Embracing the beauty of orchestral pop, we celebrate this English songwriter’s most ambitious album to date.

Five years is the time that separates this luminous Iechyd Da from the misty Yawn, released in 2018. In between, Bill Ryder-Jones has swallowed two break-ups, three Valium and half a bottle of vodka a day. This is nothing new: the Englishman has been suffering from anxiety for many years. These anxieties prompted him to abandon his band The Coral in 2008, at the height of their fame, and then retreat to working alone with If, three years later. This was then followed by A Bad Wind Blows In My Heart, West Kirby Primary County, and lastly, the shoegaze and electric Yawn in 2018 followed by Yawny Yawn, his piano version—a collection of almost chamber-like folk odes that revealed his broken voice and the throes of intimacy.

At the age of 40 and on his fifth album, Bill Ryder-Jones still writes of his woes but draws inspiration from hope to sweeten yesterday’s melancholy. With its symbolic baptismal name, Iechyd Da, which means ‘good health’ in Welsh, poetically navigates between sentimental tears and space-time knots. In text or music, thwarted love is omnipresent. I Know That It’s Like This (Baby) samples Gal Costa’s Baby, which Ryder-Jones used to listen to with his ex. A Bad Wind Blows in My Heart Pt.3 builds a bridge to the past by offering a sequel to the two previous volumes, while the future becomes conditional in If Tomorrow Starts Without Me. The village children’s choir alone on It’s Today Again, We Don’t Need Them, illustrates the traumatic childhood to which the songwriter is deeply attached. They radiate innocence and fragility amidst the powerful soaring strings.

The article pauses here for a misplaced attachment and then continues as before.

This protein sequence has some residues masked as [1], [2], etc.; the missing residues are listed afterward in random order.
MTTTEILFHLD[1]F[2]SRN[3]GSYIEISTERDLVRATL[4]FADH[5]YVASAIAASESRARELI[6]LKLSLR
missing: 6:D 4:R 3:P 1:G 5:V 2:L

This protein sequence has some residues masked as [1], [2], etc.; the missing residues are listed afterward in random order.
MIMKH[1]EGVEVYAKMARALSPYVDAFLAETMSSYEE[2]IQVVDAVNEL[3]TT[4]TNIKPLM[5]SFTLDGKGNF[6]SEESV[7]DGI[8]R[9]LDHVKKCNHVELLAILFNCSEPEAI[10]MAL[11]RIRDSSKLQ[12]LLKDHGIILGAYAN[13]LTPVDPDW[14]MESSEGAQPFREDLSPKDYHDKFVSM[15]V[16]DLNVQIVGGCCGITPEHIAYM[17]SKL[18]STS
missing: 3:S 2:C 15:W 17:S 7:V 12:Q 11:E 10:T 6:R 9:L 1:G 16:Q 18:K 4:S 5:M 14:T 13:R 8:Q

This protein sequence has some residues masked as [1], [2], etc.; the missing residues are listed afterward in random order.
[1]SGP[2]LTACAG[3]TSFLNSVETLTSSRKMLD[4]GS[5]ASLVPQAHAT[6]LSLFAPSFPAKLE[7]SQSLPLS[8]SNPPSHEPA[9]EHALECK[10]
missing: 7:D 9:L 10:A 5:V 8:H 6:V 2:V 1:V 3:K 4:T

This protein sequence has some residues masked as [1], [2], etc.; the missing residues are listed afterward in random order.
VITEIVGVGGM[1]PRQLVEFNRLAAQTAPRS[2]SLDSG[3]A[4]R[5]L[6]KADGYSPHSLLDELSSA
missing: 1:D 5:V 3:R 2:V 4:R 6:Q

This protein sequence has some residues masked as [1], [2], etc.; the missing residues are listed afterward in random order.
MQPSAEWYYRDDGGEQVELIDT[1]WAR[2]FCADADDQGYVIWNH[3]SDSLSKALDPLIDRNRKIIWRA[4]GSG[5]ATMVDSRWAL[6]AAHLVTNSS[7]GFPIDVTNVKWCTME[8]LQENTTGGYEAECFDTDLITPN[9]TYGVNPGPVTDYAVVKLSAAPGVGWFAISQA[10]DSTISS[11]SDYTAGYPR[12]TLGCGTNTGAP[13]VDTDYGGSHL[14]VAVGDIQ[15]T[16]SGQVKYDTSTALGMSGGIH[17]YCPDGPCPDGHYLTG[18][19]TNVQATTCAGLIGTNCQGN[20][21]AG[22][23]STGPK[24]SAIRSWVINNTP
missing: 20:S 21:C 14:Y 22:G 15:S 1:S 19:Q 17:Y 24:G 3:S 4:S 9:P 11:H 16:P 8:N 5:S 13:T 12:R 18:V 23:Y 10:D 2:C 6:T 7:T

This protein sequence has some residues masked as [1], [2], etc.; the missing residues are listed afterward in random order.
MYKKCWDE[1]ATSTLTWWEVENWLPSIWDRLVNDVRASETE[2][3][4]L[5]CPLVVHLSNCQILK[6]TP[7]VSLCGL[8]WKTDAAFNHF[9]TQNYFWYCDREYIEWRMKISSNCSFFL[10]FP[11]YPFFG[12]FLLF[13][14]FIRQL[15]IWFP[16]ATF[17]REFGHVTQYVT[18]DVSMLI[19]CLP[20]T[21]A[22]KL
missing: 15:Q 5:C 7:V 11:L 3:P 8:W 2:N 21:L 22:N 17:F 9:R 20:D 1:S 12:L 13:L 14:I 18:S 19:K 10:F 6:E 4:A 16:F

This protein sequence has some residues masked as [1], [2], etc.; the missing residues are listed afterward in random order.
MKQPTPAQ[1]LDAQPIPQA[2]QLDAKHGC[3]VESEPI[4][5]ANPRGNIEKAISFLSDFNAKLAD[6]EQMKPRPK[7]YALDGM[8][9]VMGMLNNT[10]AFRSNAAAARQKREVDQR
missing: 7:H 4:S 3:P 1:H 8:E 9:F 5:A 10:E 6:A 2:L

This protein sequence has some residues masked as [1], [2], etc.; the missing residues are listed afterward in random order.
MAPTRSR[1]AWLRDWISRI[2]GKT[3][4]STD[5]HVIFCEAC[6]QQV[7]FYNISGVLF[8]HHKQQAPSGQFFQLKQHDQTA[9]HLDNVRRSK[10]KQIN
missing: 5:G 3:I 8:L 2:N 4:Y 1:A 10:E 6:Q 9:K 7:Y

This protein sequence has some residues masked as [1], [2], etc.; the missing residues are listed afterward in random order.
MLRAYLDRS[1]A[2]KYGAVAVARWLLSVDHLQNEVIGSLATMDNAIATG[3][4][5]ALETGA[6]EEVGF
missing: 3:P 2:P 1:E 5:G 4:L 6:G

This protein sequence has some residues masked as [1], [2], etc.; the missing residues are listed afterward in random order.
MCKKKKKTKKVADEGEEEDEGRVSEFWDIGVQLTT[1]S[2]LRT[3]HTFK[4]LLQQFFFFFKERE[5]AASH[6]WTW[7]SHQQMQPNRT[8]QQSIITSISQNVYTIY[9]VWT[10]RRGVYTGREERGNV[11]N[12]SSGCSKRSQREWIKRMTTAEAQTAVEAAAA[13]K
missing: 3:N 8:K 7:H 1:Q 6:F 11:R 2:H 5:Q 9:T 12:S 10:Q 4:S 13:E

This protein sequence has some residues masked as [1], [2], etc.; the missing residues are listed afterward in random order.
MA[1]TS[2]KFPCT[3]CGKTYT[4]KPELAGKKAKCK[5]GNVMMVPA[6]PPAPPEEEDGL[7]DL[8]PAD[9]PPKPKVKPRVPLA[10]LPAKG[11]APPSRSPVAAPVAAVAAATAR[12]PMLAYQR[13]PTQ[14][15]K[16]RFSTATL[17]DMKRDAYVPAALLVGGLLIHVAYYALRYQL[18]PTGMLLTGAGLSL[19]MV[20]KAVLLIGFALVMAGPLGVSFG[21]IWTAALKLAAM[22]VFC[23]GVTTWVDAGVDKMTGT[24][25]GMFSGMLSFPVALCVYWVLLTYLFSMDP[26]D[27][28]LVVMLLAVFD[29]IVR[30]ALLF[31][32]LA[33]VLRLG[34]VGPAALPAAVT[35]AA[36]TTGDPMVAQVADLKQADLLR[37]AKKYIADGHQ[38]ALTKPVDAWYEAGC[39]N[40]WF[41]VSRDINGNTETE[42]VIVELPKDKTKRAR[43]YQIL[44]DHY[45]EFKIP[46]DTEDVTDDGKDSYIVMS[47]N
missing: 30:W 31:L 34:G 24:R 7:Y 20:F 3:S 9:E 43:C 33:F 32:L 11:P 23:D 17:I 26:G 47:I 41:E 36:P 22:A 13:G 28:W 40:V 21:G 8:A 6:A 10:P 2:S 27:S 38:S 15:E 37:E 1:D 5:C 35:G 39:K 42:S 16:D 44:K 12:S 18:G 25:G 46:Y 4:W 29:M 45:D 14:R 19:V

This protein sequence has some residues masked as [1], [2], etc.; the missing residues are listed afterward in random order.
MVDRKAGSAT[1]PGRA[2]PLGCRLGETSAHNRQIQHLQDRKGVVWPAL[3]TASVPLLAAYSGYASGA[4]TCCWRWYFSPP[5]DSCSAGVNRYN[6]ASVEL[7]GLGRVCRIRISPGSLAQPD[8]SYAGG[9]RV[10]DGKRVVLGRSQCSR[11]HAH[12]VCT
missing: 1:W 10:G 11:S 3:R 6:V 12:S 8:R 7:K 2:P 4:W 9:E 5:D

Taking the opposite approach to the electric reverbs of Yawn, Bill Ryder-Jones opts for an organic, sometimes 60′s orchestral pop to indulge his obsession with melody. The rhythms speed up and fade away, the orchestration amplifies then tapers off, sounding as close as possible to the twists and turns of the heart and mind. Oscillating between calm and storm, the album ends gracefully on the notes of the instrumental Nos Da (‘good night’ in Welsh). These sonic landscapes owe their intensity to the boldness of Ryder-Jones, who is more confident after producing others - Saint-Saviour, Brooke Bentham and Michael Head, who reads James Joyce’s Ulysses in the middle of the record (...And the Sea...). James Ellis Ford’s mixing and the mysteries of the location also played a part in the conception of this album. Iechyd Da was recorded in Ryder-Jones’ own Yawn studios in West Kirby, a faded little town on the Wirral peninsula between Liverpool and Wales, facing the grey of the sea, where he grew up and now lives after the impossible longing for elsewhere.